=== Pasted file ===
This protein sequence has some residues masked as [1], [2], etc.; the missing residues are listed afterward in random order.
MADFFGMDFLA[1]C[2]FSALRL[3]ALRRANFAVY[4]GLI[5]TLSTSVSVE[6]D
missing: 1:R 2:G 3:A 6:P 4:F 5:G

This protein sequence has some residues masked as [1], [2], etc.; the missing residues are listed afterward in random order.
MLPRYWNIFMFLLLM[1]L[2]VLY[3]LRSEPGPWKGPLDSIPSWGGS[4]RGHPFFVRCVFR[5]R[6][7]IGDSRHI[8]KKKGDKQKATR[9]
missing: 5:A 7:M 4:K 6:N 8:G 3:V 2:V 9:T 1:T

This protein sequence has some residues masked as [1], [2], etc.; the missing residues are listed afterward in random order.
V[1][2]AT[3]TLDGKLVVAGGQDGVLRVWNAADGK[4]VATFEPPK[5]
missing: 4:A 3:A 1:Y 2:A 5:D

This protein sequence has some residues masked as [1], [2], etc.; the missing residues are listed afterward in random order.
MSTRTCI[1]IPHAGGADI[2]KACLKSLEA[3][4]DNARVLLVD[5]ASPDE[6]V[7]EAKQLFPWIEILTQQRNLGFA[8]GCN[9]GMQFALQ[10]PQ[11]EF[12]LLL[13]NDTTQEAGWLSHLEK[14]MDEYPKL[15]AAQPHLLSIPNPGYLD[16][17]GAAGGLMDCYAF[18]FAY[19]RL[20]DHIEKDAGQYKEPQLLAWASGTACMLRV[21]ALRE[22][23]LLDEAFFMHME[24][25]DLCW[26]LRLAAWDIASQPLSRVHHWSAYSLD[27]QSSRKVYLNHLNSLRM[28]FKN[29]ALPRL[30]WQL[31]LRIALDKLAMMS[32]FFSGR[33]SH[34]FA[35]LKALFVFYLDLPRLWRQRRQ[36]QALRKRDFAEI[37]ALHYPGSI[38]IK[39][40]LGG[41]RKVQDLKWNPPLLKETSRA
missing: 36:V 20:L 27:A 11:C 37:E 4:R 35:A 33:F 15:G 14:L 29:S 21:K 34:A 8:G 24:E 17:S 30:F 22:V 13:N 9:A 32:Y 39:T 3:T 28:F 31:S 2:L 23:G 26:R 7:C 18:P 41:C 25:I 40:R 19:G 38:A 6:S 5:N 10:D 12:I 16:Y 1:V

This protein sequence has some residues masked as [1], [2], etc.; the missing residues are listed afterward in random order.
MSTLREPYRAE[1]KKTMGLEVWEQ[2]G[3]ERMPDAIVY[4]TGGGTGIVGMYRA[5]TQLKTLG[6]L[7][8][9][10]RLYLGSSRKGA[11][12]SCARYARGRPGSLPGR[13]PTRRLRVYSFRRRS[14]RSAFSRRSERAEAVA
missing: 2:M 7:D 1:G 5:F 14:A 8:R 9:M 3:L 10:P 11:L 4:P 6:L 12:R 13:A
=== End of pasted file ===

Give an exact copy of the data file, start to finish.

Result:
This protein sequence has some residues masked as [1], [2], etc.; the missing residues are listed afterward in random order.
MADFFGMDFLA[1]C[2]FSALRL[3]ALRRANFAVY[4]GLI[5]TLSTSVSVE[6]D
missing: 1:R 2:G 3:A 6:P 4:F 5:G

This protein sequence has some residues masked as [1], [2], etc.; the missing residues are listed afterward in random order.
MLPRYWNIFMFLLLM[1]L[2]VLY[3]LRSEPGPWKGPLDSIPSWGGS[4]RGHPFFVRCVFR[5]R[6][7]IGDSRHI[8]KKKGDKQKATR[9]
missing: 5:A 7:M 4:K 6:N 8:G 3:V 2:V 9:T 1:T

This protein sequence has some residues masked as [1], [2], etc.; the missing residues are listed afterward in random order.
V[1][2]AT[3]TLDGKLVVAGGQDGVLRVWNAADGK[4]VATFEPPK[5]
missing: 4:A 3:A 1:Y 2:A 5:D

This protein sequence has some residues masked as [1], [2], etc.; the missing residues are listed afterward in random order.
MSTRTCI[1]IPHAGGADI[2]KACLKSLEA[3][4]DNARVLLVD[5]ASPDE[6]V[7]EAKQLFPWIEILTQQRNLGFA[8]GCN[9]GMQFALQ[10]PQ[11]EF[12]LLL[13]NDTTQEAGWLSHLEK[14]MDEYPKL[15]AAQPHLLSIPNPGYLD[16][17]GAAGGLMDCYAF[18]FAY[19]RL[20]DHIEKDAGQYKEPQLLAWASGTACMLRV[21]ALRE[22][23]LLDEAFFMHME[24][25]DLCW[26]LRLAAWDIASQPLSRVHHWSAYSLD[27]QSSRKVYLNHLNSLRM[28]FKN[29]ALPRL[30]WQL[31]LRIALDKLAMMS[32]FFSGR[33]SH[34]FA[35]LKALFVFYLDLPRLWRQRRQ[36]QALRKRDFAEI[37]ALHYPGSI[38]IK[39][40]LGG[41]RKVQDLKWNPPLLKETSRA
missing: 36:V 20:L 27:A 11:C 37:E 4:R 35:A 33:F 15:G 14:L 29:S 21:K 34:A 8:G 24:E 17:S 30:F 22:V 13:N 9:A 32:Y 39:T 3:T 28:F 31:S 2:L 23:G 26:R 7:C 18:P 41:C 25:I 40:R 19:G 38:A 6:S 5:N 10:D 12:I 16:Y 1:V

This protein sequence has some residues masked as [1], [2], etc.; the missing residues are listed afterward in random order.
MSTLREPYRAE[1]KKTMGLEVWEQ[2]G[3]ERMPDAIVY[4]TGGGTGIVGMYRA[5]TQLKTLG[6]L[7][8][9][10]RLYLGSSRKGA[11][12]SCARYARGRPGSLPGR[13]PTRRLRVYSFRRRS[14]RSAFSRRSERAEAVA
missing: 2:M 7:D 1:G 5:F 14:A 8:R 9:M 3:L 10:P 11:L 4:P 6:L 12:R 13:A